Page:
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A happy new few take their places in Parliament's red room

SKETCH

Senator David Leyonhjelm on his new job: ''It scares the crap out of me''.

Senator David Leyonhjelm on his new job: ''It scares the crap out of me''. Photo: Alex Ellinghausen

There is something oddly reassuring in this world of increasingly uncertain long-term employment prospects to watch a throng of happy souls signing up for a guaranteed six years of solid pay cheques and all the trimmings.

It was such a majestic occasion that David Leyonhjelm, the new libertarian Senator for the previously almost unknown Liberal Democratic Party, declared himself ''scared as crap''.

Motoring Enthusiast Senator Ricky Muir with his son at the senators' swearing-in reception.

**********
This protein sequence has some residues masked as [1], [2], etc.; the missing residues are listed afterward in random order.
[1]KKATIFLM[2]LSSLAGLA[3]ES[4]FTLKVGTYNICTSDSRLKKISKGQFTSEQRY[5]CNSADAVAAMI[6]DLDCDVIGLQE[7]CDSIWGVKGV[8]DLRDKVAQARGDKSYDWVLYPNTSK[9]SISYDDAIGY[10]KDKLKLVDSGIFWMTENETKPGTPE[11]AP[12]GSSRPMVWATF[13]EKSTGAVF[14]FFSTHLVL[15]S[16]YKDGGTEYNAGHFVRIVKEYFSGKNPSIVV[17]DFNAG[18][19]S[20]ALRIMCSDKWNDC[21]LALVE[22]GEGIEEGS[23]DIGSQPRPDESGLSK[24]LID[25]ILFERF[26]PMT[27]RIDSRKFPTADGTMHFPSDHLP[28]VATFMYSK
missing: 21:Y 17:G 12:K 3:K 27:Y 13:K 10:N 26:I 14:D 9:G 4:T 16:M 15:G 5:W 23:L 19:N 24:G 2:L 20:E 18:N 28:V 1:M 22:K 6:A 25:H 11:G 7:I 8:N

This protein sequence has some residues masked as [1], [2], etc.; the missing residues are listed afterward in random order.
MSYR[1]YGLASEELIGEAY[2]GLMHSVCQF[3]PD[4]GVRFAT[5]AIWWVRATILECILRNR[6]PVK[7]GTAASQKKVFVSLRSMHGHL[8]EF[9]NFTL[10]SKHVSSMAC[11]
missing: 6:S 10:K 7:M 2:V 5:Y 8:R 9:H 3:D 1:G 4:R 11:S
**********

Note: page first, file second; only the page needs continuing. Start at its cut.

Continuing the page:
Motoring Enthusiast Senator Ricky Muir with his son at the senators' swearing-in reception. Photo: Alex Ellinghausen

He was speaking before the ritual swearing-in to the aforementioned years of bench-sitting and decision making, senatorial knees-ups and generous entitlements that lie ahead.

Such an occasion requires the presence of the Governor-General and all the other senators, and Senator Leyonhjelm was concerned he'd forget when to stand up and where to stand, having made such dreadful mistakes, apparently, three times during boot-camp rehearsal last week.

He should not have worried.

Victorian senators, including Liberal Scott Ryan, second from the right, during Monday's swearing-in ceremony.

Victorian senators, including Liberal Scott Ryan, second from the right, during Monday's swearing-in ceremony. Photo: Alex Ellinghausen